I deal with older (pre-G3) systems regularly, both through my consulting work and my personal collection, the Vintage Mac Museum. Here are some tips I’ve found for keeping the old beasts running and working with modern monitors.
Proprietary Video & Monitor Mania
Old CRT monitors are a dime a dozen (literally, in some cases), but they’re bulky and heavy; unless you have lots of space, it’s hard to keep more than a few around. I make due around the Vintage Mac Museum primarily with two monitors for older systems: a 15″ VGA LCD (1024 x 768 resolution) and a 17″ multisync CRT.
Nearly every Mac that has a video out port or dedicated video card supports 1024 x 768 – what’s needed is an adapter to convert the Mac’s DB15 connector to a VGA (HD15) style output. These are cheap and readily available; a few different ones may be needed due to quirks between machines. The 15″ LCD monitor is small and can work with nearly any old or new Macintosh.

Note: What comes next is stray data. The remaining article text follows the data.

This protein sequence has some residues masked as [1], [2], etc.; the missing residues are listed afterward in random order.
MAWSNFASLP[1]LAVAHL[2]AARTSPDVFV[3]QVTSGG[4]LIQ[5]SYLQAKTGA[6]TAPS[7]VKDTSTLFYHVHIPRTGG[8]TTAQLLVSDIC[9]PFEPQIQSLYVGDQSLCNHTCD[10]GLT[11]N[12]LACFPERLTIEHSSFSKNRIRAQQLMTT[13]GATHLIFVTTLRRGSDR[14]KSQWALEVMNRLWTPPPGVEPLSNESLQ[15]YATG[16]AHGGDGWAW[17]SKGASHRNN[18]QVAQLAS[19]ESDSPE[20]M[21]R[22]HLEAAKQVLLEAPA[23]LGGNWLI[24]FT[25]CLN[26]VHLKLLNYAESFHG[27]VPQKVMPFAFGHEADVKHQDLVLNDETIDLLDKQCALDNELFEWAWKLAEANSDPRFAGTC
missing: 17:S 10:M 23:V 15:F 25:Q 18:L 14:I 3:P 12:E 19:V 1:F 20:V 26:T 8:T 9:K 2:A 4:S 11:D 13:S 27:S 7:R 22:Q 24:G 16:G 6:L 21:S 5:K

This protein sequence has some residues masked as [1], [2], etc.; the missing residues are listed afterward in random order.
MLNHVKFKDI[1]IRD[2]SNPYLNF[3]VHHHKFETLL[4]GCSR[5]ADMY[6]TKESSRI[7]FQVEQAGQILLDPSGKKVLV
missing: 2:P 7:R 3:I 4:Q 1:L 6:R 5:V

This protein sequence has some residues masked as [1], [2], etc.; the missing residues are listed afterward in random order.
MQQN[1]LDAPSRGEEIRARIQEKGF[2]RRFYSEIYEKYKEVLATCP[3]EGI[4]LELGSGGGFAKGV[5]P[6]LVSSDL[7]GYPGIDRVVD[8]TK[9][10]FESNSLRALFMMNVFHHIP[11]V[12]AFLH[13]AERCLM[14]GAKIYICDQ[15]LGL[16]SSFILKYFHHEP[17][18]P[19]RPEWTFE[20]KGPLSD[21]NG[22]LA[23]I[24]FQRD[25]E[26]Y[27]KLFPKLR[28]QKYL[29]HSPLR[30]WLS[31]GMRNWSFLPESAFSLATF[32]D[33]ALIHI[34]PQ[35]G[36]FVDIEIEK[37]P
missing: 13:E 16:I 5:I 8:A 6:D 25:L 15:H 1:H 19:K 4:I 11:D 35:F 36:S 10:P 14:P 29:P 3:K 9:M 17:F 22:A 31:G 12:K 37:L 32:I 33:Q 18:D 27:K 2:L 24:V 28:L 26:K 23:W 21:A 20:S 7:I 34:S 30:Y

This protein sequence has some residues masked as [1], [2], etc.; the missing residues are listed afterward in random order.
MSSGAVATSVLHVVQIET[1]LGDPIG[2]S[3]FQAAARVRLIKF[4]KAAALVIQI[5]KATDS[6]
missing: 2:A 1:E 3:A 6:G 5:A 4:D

The other useful item is a multisync CRT. 17″ models are dirt cheap (often free) and can support 640 x 480, 800 x 600, 1024 x 768, and sometimes up to 1280 x 1024 resolutions. Older Macs and Apple monitors come with the DB15 style video connector; newer Apple monitors and other brands use a VGA plug, so a DB15-to-VGA adapter is needed with older Macs.
More Tips and Suggestions?
I’m sure there are many other tips and suggestions on the topic of working with old and vintage Macs; contact me with your suggestions and we may do a follow-up to this column with additional ideas.
This article was originally published on Adam’s Oakbog website. It has been adapted and reprinted here with his permission.
Short link: http://goo.gl/jP0ApO